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How long can Turkey afford growing refugee bill?

The monthly bill of hosting the Syrian refugees in Turkey has shot up to $500 million, in a further strain on the country’s already struggling economy.
Syrian refugees shop at a market at Harran refugee camp in the Sanliurfa province, Turkey April 26, 2016. REUTERS/Umit Bektas                              - RTX2BPLG

To turn a blind eye to the ordeal of the Syrian refugees and leave them to their fate is impossible. For Turkey, therefore, the financial burden of hosting the Syrian refugees is growing by the day, along with the refugee numbers, as the country now holds the title of the top refugee host. As Turkey's tourism and export revenues are falling, the money the country spends on the refugees keeps going up, raising questions on how long this situation can continue.

Turkey’s monthly spending on refugees has reached $500 million, a figure not limited to exceptional periods but apparently now the norm. In the eight months from July 2015 to February, the average monthly spending on refugees stands at $500 million, according to figures compiled from public statements by President Recep Tayyip Erdogan and the head of the Disaster and Emergency Management Authority (AFAD).

On July 9, 2015, Erdogan said Turkey had spent a total of $6 billion on refugees. The sum covered the period from 2011, when the influx of Syrians began, to June 2015. On Oct. 5 the same year, Erdogan put the figure at $7.5 billion, which meant another $1.5 billion had been spent over a period of three months, reaching an average of $500 million per month.

AFAD Chairman Fuat Oktay provided the latest update March 2, in a meeting with journalists from European Union countries. He stressed that the Syrians in Turkey benefit from free health care and free schooling for their children, and that the 26 refugee camps in the border regions met “all physical, social and psychological needs” of their inhabitants. He then disclosed the bill, saying, “Turkey has spent about $10 billion on Syrian refugees [to provide conditions] in line with UN standards.”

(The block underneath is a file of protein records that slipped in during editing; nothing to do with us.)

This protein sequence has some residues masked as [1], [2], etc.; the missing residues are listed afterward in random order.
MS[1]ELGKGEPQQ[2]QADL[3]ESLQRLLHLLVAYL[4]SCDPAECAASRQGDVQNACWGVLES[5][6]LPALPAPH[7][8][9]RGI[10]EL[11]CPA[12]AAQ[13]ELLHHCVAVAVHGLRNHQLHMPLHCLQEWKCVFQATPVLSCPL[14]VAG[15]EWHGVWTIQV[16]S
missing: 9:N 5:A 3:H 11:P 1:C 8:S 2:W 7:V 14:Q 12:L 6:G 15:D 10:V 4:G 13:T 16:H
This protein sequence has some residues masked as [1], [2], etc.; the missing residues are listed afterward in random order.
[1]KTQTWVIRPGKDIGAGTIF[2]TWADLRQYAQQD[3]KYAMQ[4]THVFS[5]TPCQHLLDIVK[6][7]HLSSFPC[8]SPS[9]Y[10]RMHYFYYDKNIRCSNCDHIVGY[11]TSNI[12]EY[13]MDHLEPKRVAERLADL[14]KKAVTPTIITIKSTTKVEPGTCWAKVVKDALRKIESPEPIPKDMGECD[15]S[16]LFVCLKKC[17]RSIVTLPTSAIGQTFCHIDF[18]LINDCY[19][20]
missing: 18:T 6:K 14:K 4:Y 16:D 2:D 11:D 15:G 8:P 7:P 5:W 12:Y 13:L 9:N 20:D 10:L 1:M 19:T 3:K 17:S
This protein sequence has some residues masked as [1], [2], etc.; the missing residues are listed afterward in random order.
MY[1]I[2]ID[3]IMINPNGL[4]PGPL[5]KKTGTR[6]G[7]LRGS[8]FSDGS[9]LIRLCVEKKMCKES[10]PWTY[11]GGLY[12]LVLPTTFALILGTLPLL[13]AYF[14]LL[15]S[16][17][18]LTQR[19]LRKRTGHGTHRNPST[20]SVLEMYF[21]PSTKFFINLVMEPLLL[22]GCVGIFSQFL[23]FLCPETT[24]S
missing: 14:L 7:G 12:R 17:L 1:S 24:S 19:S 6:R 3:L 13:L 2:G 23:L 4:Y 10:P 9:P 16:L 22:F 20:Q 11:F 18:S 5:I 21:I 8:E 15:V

Analyzing the figures, the spending in the first five years — from 2011 to the end of 2015 — emerges as $9 billion. Meanwhile, in the past eight months, the spending stands at $4 billion, meaning that the monthly average has reached $500 million. If spending continues at the same pace, the yearly figure will hit $6 billion at the end of 2016, compared to the total of $9 billion, or $1.8 billion on average per year, in the first five years. This would mean that annual spending will have increased three times since the initial stages of the influx.

So, why is spending on the rise? In his statement on July 9, 2015, Erdogan put the number of Syrian refugees at 2 million. In October, he said the number had reached 2.2 million. On March 5, speaking in a teleconference organized by a US-based nongovernmental organization, Oktay said Turkey was hosting 2.75 million refugees. Hence, 750,000 more Syrians have joined the existing refugee population over the past eight months, which emerges as the main factor pushing the spending up.

In short, the Syrian refugees, with their growing numbers, remain a “black hole” for the Turkish economy at a time when it is already struggling under the impact of regional turmoil, the crisis with Russia and simmering violence in the country’s Kurdish-majority southeast.

In his May 5 column, Hurriyet’s Ertugrul Ozkok drew attention to the swelling bill of hosting refugees in a country where millions of citizens depend on social benefits. “We have a generous state. Let’s be proud of it but let’s also know [the facts] so that the Europeans and other rich nations know as well,” he wrote.

In remarks to Al-Monitor, former Minister of State Aydin Tumen said the 3 billion euros the EU has pledged in support of Turkey’s refugee effort was not enough. “Everyone involved in the Syrian issue must share the burden. We are a neighboring country and faraway countries are unaware of the hardship we are going through,” he said. “We can’t look after those people forever. The Turkish economy can’t carry such a big burden on its own. Some other formula should be found.”

Tumen slammed the Ankara government for still resisting a Syrian solution involving President Bashar al-Assad, despite the international trend on the contrary. “The burden on the Turkish economy will grow even bigger unless a political solution is quickly found,” he warned.

But does it mean the Syrian refugees have had no positive impact at all? Remarkably, they have. International credit-rating agency Standard & Poor’s said last week that the refugees have contributed to Turkey’s economic growth. According to agency analyst Frank Gill, the refugees have boosted consumption by spending earnings from illegal work and savings, and have the potential to raise Turkey's headline growth by 0.2 to 0.3 percentage points annually.

Yet, the refugees might boost not only economic growth but also the governing Justice and Development Party (AKP). In 2019, Turkey is scheduled to hold three elections — municipal, parliamentary and presidential. By then, 1.9 million refugees will have completed their five-year residence in Turkey, becoming eligible to apply for citizenship. And those who get it are expected to repay the AKP’s favors at the ballot box.

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